WWI stories unfold at roadshow
Incredible stories of World War 1 veterans were exchanged as South Waikato residents came together to share their war memorabilia.
The Waikato Museum arrived to Tokoroa and Putaruru during its World War 1 roadshow.
It was a chance for anyone who had unanswered questions about their veteran ancestors.
Tokoroa RSA president Ken Reid said it was a great turnout.
About half a dozen people turned up with unique pieces.
Tokoroa’s Lorna Clarry carefully unfolded an embroidered piece all the way from France, something that was important to her as it had been gifted from her father.
And in the 97 years it has been in the family, it remains unused.
‘‘I’m proud of it,’’ she said.
Along with the treasured piece, Clarry kept hold of a book compiled of letters, pictures and certificates.
While Clarry remembered her father from pieces he left behind, Tokoroa’s Murray Grey recalled his own dad in a different way.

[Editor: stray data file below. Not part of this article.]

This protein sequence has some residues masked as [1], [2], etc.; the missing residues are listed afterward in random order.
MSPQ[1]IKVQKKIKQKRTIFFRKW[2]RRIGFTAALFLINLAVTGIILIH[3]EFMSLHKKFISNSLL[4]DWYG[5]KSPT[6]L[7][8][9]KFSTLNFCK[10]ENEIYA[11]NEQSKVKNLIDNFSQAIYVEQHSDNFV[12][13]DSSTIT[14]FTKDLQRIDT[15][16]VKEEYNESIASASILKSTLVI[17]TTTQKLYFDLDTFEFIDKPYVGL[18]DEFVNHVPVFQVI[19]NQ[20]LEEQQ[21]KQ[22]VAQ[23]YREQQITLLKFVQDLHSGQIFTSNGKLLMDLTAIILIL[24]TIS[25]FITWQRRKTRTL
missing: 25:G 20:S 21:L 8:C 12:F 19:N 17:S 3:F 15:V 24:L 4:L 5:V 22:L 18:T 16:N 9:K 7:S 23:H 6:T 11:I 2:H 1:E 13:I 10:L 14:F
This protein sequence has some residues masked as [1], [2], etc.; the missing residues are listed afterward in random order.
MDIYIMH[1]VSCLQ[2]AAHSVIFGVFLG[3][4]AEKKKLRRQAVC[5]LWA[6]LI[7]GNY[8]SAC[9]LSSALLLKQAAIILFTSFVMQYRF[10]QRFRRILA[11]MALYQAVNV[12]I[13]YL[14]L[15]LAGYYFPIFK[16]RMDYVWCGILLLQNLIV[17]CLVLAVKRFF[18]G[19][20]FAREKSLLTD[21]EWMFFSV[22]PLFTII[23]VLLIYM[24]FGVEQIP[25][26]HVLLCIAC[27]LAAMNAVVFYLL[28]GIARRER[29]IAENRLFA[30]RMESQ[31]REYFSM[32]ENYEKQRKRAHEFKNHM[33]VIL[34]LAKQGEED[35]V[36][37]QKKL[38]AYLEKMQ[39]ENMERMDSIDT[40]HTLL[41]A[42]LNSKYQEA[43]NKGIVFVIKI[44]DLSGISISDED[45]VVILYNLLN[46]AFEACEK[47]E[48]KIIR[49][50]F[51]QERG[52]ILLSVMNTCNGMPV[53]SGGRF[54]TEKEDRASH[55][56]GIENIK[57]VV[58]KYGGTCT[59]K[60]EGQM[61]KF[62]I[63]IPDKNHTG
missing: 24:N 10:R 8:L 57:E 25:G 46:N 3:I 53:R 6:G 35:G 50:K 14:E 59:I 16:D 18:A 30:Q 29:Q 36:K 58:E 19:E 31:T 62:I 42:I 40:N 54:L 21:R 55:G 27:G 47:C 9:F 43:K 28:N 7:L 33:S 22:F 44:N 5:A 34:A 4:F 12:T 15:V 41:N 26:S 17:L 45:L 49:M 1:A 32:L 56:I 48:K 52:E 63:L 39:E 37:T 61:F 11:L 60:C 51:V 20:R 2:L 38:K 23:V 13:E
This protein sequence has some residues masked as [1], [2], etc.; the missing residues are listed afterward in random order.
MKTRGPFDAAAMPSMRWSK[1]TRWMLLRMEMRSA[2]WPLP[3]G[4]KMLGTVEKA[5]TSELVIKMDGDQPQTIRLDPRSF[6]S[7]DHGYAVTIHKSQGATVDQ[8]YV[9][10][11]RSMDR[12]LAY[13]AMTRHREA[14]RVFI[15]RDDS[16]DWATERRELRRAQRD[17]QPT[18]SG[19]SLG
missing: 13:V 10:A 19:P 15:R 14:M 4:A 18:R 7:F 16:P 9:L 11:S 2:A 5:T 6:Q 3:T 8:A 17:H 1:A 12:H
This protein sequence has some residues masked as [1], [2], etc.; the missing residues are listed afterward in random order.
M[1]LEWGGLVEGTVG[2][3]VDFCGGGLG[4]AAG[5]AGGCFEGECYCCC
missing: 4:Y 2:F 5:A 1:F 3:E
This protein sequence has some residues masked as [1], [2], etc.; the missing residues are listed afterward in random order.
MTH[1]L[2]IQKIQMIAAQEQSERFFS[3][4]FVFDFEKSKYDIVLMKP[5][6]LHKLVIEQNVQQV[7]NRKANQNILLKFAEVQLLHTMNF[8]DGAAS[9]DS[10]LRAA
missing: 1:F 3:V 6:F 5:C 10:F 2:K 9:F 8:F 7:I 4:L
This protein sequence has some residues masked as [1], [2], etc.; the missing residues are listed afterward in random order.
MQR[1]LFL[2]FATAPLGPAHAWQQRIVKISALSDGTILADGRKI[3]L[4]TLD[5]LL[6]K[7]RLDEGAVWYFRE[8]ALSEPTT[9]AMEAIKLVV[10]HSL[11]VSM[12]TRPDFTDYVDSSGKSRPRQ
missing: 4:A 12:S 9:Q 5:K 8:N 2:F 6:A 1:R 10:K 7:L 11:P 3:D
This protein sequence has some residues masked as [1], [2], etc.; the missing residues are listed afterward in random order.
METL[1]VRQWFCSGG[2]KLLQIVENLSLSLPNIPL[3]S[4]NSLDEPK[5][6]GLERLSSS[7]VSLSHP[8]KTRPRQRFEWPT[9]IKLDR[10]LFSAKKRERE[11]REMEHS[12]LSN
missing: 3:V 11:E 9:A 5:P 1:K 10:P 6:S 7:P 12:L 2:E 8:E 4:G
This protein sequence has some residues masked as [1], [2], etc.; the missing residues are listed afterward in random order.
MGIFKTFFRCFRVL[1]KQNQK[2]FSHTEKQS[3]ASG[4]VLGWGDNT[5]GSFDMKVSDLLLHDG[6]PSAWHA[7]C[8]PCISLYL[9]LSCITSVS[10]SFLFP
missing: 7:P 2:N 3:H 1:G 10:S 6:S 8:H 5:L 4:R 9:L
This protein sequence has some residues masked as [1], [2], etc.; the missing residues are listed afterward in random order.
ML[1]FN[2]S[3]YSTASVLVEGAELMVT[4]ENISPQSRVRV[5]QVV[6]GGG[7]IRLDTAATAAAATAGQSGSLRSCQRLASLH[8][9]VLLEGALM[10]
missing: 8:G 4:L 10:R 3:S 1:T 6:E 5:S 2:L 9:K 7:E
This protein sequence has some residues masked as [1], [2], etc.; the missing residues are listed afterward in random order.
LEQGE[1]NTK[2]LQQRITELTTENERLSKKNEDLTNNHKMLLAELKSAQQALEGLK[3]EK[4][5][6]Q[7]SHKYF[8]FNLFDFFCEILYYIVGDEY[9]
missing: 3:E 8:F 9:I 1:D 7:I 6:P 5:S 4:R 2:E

‘‘He was a very difficult person,’’ he said.
It was only until he read the diary of this ‘‘difficult’’ man that he began to realise why he was like that.
‘‘ You did what he said and when he said it . . . I now understand why he was so difficult . . . it’s not until you get older and you read something like this that you understand,’’ he said. Grey’s suitcase full of books, pictures and even horse spurs were passed on to him by his sister.
And part of the reason Grey turned up to the roadshow was to have some of the writing deciphered.
The stories will go towards the For Us They Fell website and an exhibition which will be held in April next year.
Proud daughter: Lorna Garry was proud to share the treasured items her father left behind.